Memorial or recreating the past?

Second, utilizing the elements of a play within the great drama of the Mass runs the risk of making our memorial of the paschal mystery of Christ a “leap back into time” rather than a remembrance of what Christ has done for us and still continues to do for us now that leads us always to the future hope promised in the kingdom. The Mass is always a present reality that deeply connects the past, present, and future into the timelessness of God. When we “re-create” or pretend to be characters from the past, showing what we believe it to have looked like in Bethlehem on the night of Christ’s birth (or, as I have heard some parishes do, showing what the washing of the feet looked like by using 12 men dressed up in togas seated at a long table), we have then stepped out of the kairos of the heavenly liturgy and into the chronos of human time. We have disrupted the flow of the liturgy, putting it on hold while we re-enact the past. This is not what the Church means by anamnesis. In anamnesis, we recall the past event in our present reality so as to remember, reconnect to, and remind us of the future hope that is already present in Christ now. Most theatrical dramatizations of the Gospel in liturgy cannot do this adequately.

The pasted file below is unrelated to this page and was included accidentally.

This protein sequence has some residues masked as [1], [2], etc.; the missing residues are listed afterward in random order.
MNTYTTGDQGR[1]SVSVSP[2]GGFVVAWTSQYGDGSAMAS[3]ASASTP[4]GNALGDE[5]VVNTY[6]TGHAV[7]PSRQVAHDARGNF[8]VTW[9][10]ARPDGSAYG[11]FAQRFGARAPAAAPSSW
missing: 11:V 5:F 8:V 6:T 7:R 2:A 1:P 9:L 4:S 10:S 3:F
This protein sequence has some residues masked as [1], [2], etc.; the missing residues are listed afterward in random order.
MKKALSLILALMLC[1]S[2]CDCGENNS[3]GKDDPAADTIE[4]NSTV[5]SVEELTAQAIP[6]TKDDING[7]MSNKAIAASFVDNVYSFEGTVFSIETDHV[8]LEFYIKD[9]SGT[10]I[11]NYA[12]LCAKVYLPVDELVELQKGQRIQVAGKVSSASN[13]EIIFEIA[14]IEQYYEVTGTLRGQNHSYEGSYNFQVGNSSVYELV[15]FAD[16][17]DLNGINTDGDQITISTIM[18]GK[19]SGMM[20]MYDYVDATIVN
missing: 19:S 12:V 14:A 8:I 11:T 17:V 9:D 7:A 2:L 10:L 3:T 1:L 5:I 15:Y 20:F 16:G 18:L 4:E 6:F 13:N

Quality of proclamation

Third, the proclamation of the word always requires excellent proclamation skills by those who proclaim it. When a Christmas pageant replaces the formal proclamation of the Gospel, the requirement for excellent proclamation and communication can become overshadowed by the important but secondary desire for “involving all the children” or highlighting how entertaining or cute they are in their performance.